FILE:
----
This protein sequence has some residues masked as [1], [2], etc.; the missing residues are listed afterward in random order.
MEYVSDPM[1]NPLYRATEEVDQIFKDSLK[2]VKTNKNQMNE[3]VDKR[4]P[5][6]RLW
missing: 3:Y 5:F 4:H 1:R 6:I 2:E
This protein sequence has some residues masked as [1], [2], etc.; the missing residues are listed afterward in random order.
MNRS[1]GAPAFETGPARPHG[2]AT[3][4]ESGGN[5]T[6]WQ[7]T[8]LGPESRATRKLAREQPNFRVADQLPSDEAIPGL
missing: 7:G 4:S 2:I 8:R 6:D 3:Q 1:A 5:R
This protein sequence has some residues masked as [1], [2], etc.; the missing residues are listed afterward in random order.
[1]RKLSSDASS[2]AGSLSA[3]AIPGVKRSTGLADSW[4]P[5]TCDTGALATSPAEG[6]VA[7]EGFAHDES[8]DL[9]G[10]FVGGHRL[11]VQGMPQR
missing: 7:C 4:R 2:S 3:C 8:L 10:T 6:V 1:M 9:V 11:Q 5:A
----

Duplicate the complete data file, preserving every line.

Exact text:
This protein sequence has some residues masked as [1], [2], etc.; the missing residues are listed afterward in random order.
MEYVSDPM[1]NPLYRATEEVDQIFKDSLK[2]VKTNKNQMNE[3]VDKR[4]P[5][6]RLW
missing: 3:Y 5:F 4:H 1:R 6:I 2:E
This protein sequence has some residues masked as [1], [2], etc.; the missing residues are listed afterward in random order.
MNRS[1]GAPAFETGPARPHG[2]AT[3][4]ESGGN[5]T[6]WQ[7]T[8]LGPESRATRKLAREQPNFRVADQLPSDEAIPGL
missing: 7:G 4:S 2:I 8:R 6:D 3:Q 1:A 5:R
This protein sequence has some residues masked as [1], [2], etc.; the missing residues are listed afterward in random order.
[1]RKLSSDASS[2]AGSLSA[3]AIPGVKRSTGLADSW[4]P[5]TCDTGALATSPAEG[6]VA[7]EGFAHDES[8]DL[9]G[10]FVGGHRL[11]VQGMPQR
missing: 7:C 4:R 2:S 3:C 8:L 10:T 6:V 1:M 9:V 11:Q 5:A